Five Tips for Properly Planning the Accessories in the Home

Oftentimes the thought of accessorising the house is postponed to the end of the planning stage or renovation. 
However, in order to achieve a satisfying result, the kind that you will be proud of, it is best to already start thinking
of the final shape of the house at the beginning, says architect and interior designer Ralu Shatz.

apartments and private homes.  For the past couple of years she has focused mainly on interior design, a decision based
on her love of people and the challenge of “transforming an ordinary, simple space into a breath-taking designed space”. 
Below are her five tips for properly planning the accessories in the home:
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Transforming an ordinary space into a breath-taking designed space.  Photography:  Uzi Porat

1. I usually wander around the house right at the beginning, looking at the view, the light, trying to imagine the atmosphere
of the house and the shades that will best and most accurately integrate into the home. Similarly, the better I know the client,
his or her taste and dreams, the more I plan the unique elements that I would like to incorporate into the house and design
their designated space in advance. I plan the space so that it can contain the furnishings that I have in mind, and don’t just
squeeze in anything that fits.
I look at the view, the light, trying to imagine the atmosphere of the home.  Photography:  Uzi Porat

2. In order to achieve a complete look that combines the home’s architectural plan and styling, I first try to decide on a
uniform colour scheme for the entire house.  If the house is colourful and cheerful, then it should be so throughout; if the
house is white monochrome, then this should be reflected in all areas. 

Sometimes the view provides the best anchoring point- the shade of the sea, a particular tree that is visible from the window,
or the red rooftops seen in the distance.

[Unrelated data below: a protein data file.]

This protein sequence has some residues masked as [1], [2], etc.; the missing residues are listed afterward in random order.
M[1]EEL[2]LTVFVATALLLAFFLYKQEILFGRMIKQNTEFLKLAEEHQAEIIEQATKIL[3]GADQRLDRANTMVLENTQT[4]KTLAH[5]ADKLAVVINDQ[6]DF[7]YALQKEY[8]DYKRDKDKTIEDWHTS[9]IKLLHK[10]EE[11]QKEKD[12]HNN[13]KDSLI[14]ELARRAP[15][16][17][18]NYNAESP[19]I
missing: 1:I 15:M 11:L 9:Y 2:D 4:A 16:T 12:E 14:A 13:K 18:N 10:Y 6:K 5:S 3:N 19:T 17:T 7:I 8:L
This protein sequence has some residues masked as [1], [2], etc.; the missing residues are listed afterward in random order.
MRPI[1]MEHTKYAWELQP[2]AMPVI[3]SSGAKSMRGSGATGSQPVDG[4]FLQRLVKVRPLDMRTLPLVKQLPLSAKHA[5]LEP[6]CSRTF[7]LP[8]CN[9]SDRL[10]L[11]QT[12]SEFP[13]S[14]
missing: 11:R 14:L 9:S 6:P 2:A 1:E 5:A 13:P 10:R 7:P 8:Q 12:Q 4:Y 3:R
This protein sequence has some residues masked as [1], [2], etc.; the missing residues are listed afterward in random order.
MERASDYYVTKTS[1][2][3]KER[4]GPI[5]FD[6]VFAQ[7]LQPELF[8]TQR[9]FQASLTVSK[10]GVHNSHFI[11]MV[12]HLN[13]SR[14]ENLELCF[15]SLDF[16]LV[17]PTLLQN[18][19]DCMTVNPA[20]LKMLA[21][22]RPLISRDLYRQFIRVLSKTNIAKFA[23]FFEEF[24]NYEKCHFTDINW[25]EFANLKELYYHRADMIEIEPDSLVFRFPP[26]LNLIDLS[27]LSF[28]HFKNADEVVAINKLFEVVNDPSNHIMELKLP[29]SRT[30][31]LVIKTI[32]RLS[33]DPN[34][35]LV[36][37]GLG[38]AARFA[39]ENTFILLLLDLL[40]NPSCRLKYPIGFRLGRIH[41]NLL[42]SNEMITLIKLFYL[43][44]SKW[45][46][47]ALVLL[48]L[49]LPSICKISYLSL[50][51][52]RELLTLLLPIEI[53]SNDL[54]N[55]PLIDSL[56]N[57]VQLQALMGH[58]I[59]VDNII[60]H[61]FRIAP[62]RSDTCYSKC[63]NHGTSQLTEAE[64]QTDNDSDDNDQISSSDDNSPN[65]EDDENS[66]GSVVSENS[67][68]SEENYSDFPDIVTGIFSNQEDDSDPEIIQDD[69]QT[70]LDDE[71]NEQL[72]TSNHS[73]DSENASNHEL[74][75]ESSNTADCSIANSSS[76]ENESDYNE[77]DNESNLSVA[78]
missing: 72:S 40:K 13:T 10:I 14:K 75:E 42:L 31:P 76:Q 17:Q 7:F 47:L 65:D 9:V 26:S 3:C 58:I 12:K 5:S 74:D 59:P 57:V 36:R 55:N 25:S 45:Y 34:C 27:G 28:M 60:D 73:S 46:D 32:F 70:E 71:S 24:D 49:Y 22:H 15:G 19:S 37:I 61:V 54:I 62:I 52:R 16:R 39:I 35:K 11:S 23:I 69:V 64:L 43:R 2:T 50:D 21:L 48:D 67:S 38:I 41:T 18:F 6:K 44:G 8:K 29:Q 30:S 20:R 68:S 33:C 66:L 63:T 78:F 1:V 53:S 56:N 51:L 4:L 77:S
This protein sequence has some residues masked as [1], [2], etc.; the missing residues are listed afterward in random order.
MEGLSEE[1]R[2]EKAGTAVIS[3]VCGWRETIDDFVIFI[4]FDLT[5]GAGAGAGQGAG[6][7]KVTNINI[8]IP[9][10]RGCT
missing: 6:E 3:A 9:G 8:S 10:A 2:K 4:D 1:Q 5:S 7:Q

I formulate a uniform design language and follow it through, considering it in all planning stages.
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A uniform design language throughout the home.  Photography:  Uzi Porat

3. As the house begins to take shape, I start going to the stores with the clients and ideas begin to form. It is important not
to be locked on a single idea, but to flow with one another. 

Sometimes I see the general concept of the space and the customer suddenly spots a light fixture that he really likes, and
insists on it; but I know that it doesn’t accord with his house. People don’t always have the broader view that architects do;
therefore it is best to listen to the architect and trust him or her regarding what is appropriate and what is not. 
It's important not to think of each item as stand-alone. 
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Choose neutral colours for anything related to heavy furnishings.  Photography:  Uzi Porat

4. For those who would like to refresh the look of their homes in the future, I propose that they choose a priori neutral colours
for the heavy furnishings such as the couches, tables, and kitchen surfaces and cupboards.  Therefore, the choice of these
elements is already important at the planning stage. 

I wouldn’t buy a sofa with red flowers just because I like it right now, because in the future I may tire of it.  If the base is good
it can last for years and the surrounding decor can change:  you can change the couch pillows, the carpet or the artwork
on the wall.  

5. Just like the homes I plan, most of the kitchens I design are contemporary. In these kitchens everything is inside:  there are
no objects on the counters and everything is stored. 

This factor transforms the surface and the cupboards into the main part of the kitchen, and therefore the selection of the work
surface is already important at the planning stage.  On the other hand, it doesn’t mean that everything has to be clean and sterile. 

You can also incorporate art in a kitchen, hang a few pictures and play around with clocks.  In addition, a light fixture over an
island can be a designer element that draws attention, and even bar stools can provide the desired addition of colour.